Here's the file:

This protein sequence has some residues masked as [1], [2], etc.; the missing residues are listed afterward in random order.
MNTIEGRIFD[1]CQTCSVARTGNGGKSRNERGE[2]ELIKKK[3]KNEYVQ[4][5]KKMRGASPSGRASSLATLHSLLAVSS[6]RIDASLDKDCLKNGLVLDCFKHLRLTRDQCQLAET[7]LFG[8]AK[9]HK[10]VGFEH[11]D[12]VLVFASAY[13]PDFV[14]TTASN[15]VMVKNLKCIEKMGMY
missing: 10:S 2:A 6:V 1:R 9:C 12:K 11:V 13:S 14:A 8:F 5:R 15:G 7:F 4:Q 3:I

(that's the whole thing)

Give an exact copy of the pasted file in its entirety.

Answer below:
This protein sequence has some residues masked as [1], [2], etc.; the missing residues are listed afterward in random order.
MNTIEGRIFD[1]CQTCSVARTGNGGKSRNERGE[2]ELIKKK[3]KNEYVQ[4][5]KKMRGASPSGRASSLATLHSLLAVSS[6]RIDASLDKDCLKNGLVLDCFKHLRLTRDQCQLAET[7]LFG[8]AK[9]HK[10]VGFEH[11]D[12]VLVFASAY[13]PDFV[14]TTASN[15]VMVKNLKCIEKMGMY
missing: 10:S 2:A 6:V 1:R 9:C 12:K 11:V 13:S 14:A 8:F 5:R 15:G 7:F 4:Q 3:I